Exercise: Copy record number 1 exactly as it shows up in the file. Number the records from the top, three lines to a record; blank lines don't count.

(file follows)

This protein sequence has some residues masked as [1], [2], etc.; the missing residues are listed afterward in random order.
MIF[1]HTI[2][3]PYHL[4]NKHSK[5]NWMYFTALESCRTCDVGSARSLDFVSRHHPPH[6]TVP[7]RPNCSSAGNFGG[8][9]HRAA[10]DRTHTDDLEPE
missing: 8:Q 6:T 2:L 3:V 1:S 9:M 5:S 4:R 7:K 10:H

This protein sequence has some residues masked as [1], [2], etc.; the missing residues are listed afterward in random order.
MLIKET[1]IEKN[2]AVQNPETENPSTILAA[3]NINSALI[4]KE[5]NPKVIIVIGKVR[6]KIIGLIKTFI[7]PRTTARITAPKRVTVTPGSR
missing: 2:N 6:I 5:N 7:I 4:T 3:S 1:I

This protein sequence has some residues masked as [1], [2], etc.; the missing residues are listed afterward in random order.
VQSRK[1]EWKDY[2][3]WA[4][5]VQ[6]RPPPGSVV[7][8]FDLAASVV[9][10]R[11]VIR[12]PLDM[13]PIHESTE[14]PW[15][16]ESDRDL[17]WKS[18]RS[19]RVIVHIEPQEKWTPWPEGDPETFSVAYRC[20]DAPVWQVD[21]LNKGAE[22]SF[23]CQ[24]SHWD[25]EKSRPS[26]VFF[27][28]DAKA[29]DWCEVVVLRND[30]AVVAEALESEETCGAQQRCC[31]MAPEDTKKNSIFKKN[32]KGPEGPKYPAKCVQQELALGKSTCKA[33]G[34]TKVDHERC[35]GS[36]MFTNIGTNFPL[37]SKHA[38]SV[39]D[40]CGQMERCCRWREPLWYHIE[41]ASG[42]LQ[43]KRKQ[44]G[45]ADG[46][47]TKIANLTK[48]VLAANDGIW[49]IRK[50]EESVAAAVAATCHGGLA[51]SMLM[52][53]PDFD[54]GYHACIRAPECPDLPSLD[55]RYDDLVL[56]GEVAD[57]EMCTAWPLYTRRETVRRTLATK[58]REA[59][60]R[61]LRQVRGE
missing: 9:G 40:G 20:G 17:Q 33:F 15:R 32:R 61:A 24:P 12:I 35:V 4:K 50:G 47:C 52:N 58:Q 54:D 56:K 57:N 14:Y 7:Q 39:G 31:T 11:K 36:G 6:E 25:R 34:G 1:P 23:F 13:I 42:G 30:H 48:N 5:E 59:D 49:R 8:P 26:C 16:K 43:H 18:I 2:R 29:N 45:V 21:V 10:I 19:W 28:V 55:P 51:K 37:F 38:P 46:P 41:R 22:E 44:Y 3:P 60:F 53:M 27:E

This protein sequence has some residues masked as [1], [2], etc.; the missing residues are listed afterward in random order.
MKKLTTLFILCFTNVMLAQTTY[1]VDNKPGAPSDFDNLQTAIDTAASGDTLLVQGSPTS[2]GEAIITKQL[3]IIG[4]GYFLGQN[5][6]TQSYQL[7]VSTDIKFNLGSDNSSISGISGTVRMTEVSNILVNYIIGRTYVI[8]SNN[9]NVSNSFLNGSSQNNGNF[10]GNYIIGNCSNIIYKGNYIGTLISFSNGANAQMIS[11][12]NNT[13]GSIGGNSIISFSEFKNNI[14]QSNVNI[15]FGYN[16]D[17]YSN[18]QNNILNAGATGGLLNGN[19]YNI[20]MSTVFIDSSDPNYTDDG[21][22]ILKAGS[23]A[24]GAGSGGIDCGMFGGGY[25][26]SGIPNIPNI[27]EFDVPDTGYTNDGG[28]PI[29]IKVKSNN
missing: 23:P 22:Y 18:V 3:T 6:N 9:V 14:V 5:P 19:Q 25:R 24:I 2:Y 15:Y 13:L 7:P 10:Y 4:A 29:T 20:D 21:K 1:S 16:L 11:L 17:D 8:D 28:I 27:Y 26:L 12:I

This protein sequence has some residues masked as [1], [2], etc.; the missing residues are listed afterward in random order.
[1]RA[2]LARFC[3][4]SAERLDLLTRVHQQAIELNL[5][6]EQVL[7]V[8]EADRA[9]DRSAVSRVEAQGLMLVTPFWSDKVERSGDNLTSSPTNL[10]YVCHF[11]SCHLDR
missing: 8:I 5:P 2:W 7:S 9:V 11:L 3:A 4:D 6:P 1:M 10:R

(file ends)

This protein sequence has some residues masked as [1], [2], etc.; the missing residues are listed afterward in random order.
MIF[1]HTI[2][3]PYHL[4]NKHSK[5]NWMYFTALESCRTCDVGSARSLDFVSRHHPPH[6]TVP[7]RPNCSSAGNFGG[8][9]HRAA[10]DRTHTDDLEPE
missing: 8:Q 6:T 2:L 3:V 1:S 9:M 5:S 4:R 7:K 10:H